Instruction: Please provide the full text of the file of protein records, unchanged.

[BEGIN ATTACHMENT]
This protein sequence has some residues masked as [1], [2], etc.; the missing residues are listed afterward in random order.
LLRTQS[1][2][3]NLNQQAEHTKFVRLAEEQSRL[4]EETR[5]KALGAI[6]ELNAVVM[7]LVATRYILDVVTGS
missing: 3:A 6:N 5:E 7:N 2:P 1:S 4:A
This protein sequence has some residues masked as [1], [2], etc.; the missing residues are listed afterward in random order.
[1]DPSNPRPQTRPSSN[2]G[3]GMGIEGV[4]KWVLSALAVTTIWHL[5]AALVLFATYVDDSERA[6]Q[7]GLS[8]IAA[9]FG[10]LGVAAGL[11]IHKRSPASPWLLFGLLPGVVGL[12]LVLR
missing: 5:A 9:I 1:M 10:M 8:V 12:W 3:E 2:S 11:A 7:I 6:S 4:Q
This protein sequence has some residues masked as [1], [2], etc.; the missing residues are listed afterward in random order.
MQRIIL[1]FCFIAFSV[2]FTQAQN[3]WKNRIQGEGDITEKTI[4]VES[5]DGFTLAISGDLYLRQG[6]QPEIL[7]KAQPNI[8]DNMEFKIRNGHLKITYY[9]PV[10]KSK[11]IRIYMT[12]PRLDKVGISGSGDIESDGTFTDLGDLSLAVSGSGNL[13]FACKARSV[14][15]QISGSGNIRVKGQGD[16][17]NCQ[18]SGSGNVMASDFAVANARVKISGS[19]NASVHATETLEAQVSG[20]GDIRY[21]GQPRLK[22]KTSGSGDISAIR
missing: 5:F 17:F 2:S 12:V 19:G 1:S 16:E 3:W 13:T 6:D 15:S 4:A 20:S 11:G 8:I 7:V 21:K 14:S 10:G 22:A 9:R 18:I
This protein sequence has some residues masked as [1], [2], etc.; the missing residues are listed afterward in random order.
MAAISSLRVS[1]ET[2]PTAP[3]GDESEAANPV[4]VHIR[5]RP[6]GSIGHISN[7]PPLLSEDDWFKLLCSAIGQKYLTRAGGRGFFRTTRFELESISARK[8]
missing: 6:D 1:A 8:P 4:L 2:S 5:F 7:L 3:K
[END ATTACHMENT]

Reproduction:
This protein sequence has some residues masked as [1], [2], etc.; the missing residues are listed afterward in random order.
LLRTQS[1][2][3]NLNQQAEHTKFVRLAEEQSRL[4]EETR[5]KALGAI[6]ELNAVVM[7]LVATRYILDVVTGS
missing: 3:A 6:N 5:E 7:N 2:P 1:S 4:A
This protein sequence has some residues masked as [1], [2], etc.; the missing residues are listed afterward in random order.
[1]DPSNPRPQTRPSSN[2]G[3]GMGIEGV[4]KWVLSALAVTTIWHL[5]AALVLFATYVDDSERA[6]Q[7]GLS[8]IAA[9]FG[10]LGVAAGL[11]IHKRSPASPWLLFGLLPGVVGL[12]LVLR
missing: 5:A 9:I 1:M 10:M 8:V 12:W 3:E 2:S 11:A 7:I 6:S 4:Q
This protein sequence has some residues masked as [1], [2], etc.; the missing residues are listed afterward in random order.
MQRIIL[1]FCFIAFSV[2]FTQAQN[3]WKNRIQGEGDITEKTI[4]VES[5]DGFTLAISGDLYLRQG[6]QPEIL[7]KAQPNI[8]DNMEFKIRNGHLKITYY[9]PV[10]KSK[11]IRIYMT[12]PRLDKVGISGSGDIESDGTFTDLGDLSLAVSGSGNL[13]FACKARSV[14][15]QISGSGNIRVKGQGD[16][17]NCQ[18]SGSGNVMASDFAVANARVKISGS[19]NASVHATETLEAQVSG[20]GDIRY[21]GQPRLK[22]KTSGSGDISAIR
missing: 5:F 17:F 2:S 12:V 19:G 1:S 16:E 3:W 13:T 6:D 15:S 4:A 20:S 11:G 8:I 7:V 21:K 14:S 10:G 22:A 9:R 18:I
This protein sequence has some residues masked as [1], [2], etc.; the missing residues are listed afterward in random order.
MAAISSLRVS[1]ET[2]PTAP[3]GDESEAANPV[4]VHIR[5]RP[6]GSIGHISN[7]PPLLSEDDWFKLLCSAIGQKYLTRAGGRGFFRTTRFELESISARK[8]
missing: 6:D 1:A 8:P 4:L 2:S 5:F 7:L 3:K